Inspired by a recent episode of Yuru Camp△’s adorable short spinoff series Heya Camp△, today we’re focusing on Houtou, a famous Japanese regional dish originating from Yamanashi Prefecture. We’ll explore what makes houtou unique, its history, and touch on some specifics from Heya Camp△’s episode. Keep it short and savory, let’s dig in!
Houtou Origin & Ingredients
Houtou is from Yamanashi, a mountainous and heavily forested prefecture in the central Chubu region of Japan that is famous for its natural beauty, especially Mt. Fuji and the Fuji Five Lakes, as well as for Fuji-Q Highland theme park, producing some of the best grapes, peaches, and plums in Japan, and houtou!
The dish itself has many varieties and optional ingredients but generally consists of miso soup with dashi (fish stock), seasonal vegetables (such as pumpkin, napa cabbage, onions, etc.), and a specific type of fresh, homemade wheat noodles that are prepared similarly to dumplings and usually cut thick using a kitchen knife. The noodles are the main point that differentiates houtou from other similar dishes like udon as it uses a tougher, more glutinous dough that isn’t left to sit or salted.
The development of houtou is directly related to Yamanashi’s geography and history. As a region where it is difficult to grow rice in many places, wheat farming became increasingly popular after it was introduced to help combat food shortages brought on by large amounts of land that was once used for growing rice transitioned to silk farming.
Houtou’s invention is sometimes attributed to the famous Sengoku period feudal lord Takeda Shingen who is said to have eaten it with his soldiers before every battle. This story, however, isn’t totally substantiated as far as we can tell and might have been mostly brought into the spotlight as a tourism gimmick more than anything.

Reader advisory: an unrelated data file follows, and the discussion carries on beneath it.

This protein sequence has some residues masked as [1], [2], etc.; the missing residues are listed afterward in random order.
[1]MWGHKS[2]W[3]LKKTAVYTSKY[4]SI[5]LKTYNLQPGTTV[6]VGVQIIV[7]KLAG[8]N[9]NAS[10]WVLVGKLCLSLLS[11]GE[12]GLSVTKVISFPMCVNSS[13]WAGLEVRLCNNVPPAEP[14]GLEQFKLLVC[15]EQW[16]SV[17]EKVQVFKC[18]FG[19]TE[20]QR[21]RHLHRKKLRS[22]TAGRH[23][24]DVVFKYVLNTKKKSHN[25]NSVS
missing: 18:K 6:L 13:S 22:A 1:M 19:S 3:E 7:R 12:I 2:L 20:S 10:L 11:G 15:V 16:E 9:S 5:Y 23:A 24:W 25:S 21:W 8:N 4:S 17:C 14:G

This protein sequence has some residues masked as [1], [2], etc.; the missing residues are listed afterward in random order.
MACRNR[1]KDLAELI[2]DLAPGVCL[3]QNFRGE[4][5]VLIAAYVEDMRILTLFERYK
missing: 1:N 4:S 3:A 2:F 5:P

Houtou in Heya Camp△
As we mentioned earlier, houtou can be made with a wide diversity of ingredients which is the main point—besides its deliciousness—that they focus on in the episode. Aki describes this as the “true freedom” that can be uniquely found in houtou when thinking about what she will put in hers, mentioning how her mom humorously says that as she throws random ingredients together. Aoi mentions her own method of making “dry houtou” which reduces the water to cook down the noodles like carbonara and served with olive oil and shichimi (a common Japanese spice blend). This inspires Nadeshiko to create her own freestyle houtou and they each get to cooking!
No houtou harassment here! Thanks to the power of houtou, the three are able to enjoy the many delicious varieties together which helps Nadeshiko cheer up after losing her stamp rally flyer earlier.
Seeing Houtou featured in Heya Camp△ was a treat that has inspired us hungrily think of what our own personal recipes might be like, perhaps some freshly grilled corn with soy sauce would make a nice camp-like feeling? In any case, we hope you enjoyed our miniature adventure into the world of houtou! Let us know what you’d want in yours in the comments section below and stick around Honey’s for future delicious anime food ramblings and more! Itadakimasu! See ya~